With a growing list of NHS clients, national health and social care transport company ERS Medical provides services to support the NHS. Jeroen Van Os, ERS Medical’s Chief Financial Officer, explains how the company’s fleet operations and use of innovative vehicle modifications are key parts in this success.
What is the history of ERS Medical and the support that it provides the NHS?
We’re the leading health and social care transport provider, supporting the NHS with non-emergency patient transport, high-dependency patient transport, medical courier and other specialist patient transport services. We work with over 250 NHS organisations as their trusted provider.
Our service is more than about moving patients from point A to point B. From contracting through to delivery, we are committed to ensuring that the correct resources are in place to ensure patients experience a safe and comfortable journey. And when it comes to going above and beyond – if we can deliver a reliable service in a time of need – we do just that.
As an example, throughout the pandemic, we have adapted to changing needs with openness, speed, and flexibility. When the first and subsequent waves of the pandemic hit the NHS, we stepped up to help the wider sector transport patients suspected of or positive with COVID-19.
We have also been supporting customers in the North and South of the country with their regional roll out of COVID-19 vaccine doses and to date, we have safely distributed over 300,000 doses of the vaccine.
What is the current breakdown of your fleet assets?
Our fleet includes 540 specialist vehicles including stretcher ambulances with a bariatric variant, seated ambulances, secure patient (covert) vehicles, High Dependency Unit (HDU) ambulances, wheelchair access vehicles (WAVs) and temperature-controlled medical courier vehicles.
We also recently introduced the very first electric ambulance to our fleet. Built by Blue Light Services, the zero-emissions patient transport vehicle is the first in ERS Medical’s fleet, paving the way for our cleaner and greener transport vision.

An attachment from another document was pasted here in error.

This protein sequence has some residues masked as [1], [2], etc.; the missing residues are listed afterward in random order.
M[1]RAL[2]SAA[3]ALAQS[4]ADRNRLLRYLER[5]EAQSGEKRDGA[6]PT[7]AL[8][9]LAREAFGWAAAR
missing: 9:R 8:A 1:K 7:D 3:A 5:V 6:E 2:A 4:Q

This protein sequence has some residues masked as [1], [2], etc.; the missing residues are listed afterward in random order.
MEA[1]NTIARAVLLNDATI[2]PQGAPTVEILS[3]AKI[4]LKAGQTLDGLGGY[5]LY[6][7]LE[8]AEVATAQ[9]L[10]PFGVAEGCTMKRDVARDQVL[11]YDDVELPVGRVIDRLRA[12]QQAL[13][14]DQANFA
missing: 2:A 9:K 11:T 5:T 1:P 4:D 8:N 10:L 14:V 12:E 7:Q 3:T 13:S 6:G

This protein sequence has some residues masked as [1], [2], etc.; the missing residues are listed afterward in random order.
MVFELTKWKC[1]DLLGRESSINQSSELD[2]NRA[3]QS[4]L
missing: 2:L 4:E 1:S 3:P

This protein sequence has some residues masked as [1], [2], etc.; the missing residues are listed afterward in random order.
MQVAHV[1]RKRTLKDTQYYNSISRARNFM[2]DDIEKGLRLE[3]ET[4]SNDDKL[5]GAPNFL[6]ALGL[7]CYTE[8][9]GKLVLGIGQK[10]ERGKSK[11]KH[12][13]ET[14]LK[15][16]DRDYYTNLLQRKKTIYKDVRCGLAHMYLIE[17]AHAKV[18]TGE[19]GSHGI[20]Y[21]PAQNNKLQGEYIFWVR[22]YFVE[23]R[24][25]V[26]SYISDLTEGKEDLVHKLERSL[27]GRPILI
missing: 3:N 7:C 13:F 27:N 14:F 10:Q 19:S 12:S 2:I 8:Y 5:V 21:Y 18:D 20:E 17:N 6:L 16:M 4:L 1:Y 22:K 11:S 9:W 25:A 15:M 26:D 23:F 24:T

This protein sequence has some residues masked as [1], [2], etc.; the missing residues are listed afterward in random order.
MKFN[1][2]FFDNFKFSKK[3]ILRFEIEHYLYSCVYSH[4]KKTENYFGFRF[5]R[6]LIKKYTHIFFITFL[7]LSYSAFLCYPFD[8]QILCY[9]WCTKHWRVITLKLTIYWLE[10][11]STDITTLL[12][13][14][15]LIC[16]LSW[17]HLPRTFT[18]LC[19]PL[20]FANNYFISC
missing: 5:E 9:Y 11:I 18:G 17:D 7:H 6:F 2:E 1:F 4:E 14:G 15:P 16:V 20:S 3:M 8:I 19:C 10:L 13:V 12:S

With a range of 219/185 miles (city/combined), the electric ambulance saves over 4000kg of CO2 emissions per year when compared to a diesel vehicle equivalent driving 10,000 miles per annum.
In using the services of ERS Medical and therefore avoiding the ownership and operation of fleet assets, how does this translate into efficiencies for the NHS?
As we provide a national service across various geographies and multiple contract areas, this means that our fleet assets can be deployed or repositioned more easily and efficiently when compared to a single NHS organisation. In turn, this results in economies of scale and a better application of costs all round.
When specifying and procuring your vehicles, does your private sector status allow you greater flexibility than your public sector partners?
One of the key aspects of private sector fleet procurement is the nature of flexibility and responsiveness when it comes to specifying, ordering and deploying vehicles to a contract area. In comparison, a public sector organisation would potentially undergo a lengthy procurement process for a fleet contract of significant value. Being a private sector supplier, we can utilise existing relationships, determine best value for money quickly, get orders placed and vehicles on the road quicker.
What are the current daily pressures on your fleet operations?
Currently, the main pressure is ensuring vehicles are available for servicing our customers. During the pandemic, every vehicle is required to support the national response to Covid-19 and therefore minimising vehicle off road time is critical.
We typically carry around 10%-15% resilience within our fleet, but during the pandemic this has been called upon, and we are continuing to service, maintain and repair vehicles outside of core operational hours.